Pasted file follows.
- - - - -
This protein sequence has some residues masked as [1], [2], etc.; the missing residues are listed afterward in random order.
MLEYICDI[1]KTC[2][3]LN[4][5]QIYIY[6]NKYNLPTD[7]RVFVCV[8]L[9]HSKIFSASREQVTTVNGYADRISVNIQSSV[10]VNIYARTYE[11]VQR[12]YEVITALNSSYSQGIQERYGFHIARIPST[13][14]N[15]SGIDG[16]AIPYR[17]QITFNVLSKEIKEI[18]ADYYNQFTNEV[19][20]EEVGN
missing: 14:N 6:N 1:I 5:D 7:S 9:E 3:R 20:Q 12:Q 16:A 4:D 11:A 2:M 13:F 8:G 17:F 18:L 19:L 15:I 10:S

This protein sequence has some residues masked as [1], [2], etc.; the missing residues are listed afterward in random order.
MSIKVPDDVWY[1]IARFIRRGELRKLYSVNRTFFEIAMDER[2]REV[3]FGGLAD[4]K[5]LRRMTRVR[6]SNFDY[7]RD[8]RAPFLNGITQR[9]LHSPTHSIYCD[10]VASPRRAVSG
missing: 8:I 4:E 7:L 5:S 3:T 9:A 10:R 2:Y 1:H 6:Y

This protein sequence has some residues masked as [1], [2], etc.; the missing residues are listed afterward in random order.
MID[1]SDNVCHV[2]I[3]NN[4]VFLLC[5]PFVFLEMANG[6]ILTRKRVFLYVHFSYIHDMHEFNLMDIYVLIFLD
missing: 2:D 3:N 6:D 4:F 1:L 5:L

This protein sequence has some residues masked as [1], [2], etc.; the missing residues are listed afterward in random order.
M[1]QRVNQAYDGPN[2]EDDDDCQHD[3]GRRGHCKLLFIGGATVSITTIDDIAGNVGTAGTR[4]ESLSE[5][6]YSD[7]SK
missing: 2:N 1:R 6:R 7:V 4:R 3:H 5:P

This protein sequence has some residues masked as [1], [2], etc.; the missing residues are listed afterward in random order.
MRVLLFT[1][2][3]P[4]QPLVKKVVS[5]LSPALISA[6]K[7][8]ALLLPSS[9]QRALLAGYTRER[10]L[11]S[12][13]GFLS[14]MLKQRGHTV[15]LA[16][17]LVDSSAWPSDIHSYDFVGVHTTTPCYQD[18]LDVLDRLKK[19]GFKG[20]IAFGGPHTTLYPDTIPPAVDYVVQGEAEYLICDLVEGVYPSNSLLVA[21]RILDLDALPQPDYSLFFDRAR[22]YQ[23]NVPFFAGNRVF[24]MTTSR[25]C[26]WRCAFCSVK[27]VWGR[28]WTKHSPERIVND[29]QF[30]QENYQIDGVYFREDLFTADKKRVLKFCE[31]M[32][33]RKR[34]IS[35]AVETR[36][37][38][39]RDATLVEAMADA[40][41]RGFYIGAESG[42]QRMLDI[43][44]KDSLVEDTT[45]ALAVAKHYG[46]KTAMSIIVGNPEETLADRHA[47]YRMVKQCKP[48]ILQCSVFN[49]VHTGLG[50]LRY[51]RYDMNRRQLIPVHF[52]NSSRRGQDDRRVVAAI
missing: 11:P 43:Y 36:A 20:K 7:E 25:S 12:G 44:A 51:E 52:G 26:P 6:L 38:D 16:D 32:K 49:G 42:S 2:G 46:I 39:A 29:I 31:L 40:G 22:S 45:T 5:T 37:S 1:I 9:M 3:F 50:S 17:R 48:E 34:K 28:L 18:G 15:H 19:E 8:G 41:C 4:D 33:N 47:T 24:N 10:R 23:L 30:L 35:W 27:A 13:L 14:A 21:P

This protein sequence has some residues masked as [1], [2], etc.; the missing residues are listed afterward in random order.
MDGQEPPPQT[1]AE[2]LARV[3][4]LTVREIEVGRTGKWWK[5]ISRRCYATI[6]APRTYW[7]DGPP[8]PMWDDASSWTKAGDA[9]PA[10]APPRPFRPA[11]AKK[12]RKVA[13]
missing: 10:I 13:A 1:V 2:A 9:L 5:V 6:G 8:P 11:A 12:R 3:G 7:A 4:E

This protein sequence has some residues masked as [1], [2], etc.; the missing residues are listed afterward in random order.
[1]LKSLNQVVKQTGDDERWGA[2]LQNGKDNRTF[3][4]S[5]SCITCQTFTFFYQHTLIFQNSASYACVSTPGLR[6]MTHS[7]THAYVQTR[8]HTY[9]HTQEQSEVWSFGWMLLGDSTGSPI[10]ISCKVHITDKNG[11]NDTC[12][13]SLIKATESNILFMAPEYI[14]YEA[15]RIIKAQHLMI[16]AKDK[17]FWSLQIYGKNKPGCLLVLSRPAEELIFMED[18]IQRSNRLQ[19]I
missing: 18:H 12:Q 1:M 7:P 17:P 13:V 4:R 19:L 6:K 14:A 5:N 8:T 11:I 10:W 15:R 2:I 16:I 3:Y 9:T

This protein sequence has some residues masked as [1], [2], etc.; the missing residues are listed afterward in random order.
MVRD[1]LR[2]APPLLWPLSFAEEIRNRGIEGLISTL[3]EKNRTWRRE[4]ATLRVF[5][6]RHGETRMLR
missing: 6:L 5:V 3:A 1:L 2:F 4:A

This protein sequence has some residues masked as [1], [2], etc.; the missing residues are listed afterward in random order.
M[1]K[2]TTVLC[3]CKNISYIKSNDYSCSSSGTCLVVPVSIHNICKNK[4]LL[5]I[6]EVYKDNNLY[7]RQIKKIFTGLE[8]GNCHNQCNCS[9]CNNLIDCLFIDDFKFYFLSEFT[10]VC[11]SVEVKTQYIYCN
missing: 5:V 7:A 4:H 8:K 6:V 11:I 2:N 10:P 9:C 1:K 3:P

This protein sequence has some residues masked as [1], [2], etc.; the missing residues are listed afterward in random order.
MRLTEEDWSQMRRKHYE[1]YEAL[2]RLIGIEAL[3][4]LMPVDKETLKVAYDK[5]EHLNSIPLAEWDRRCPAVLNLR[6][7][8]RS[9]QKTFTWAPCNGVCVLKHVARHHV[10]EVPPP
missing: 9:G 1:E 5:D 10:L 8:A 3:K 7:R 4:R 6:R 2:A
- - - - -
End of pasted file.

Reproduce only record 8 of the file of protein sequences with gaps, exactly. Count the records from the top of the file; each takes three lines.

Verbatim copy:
This protein sequence has some residues masked as [1], [2], etc.; the missing residues are listed afterward in random order.
MVRD[1]LR[2]APPLLWPLSFAEEIRNRGIEGLISTL[3]EKNRTWRRE[4]ATLRVF[5][6]RHGETRMLR
missing: 6:L 5:V 3:A 1:L 2:F 4:A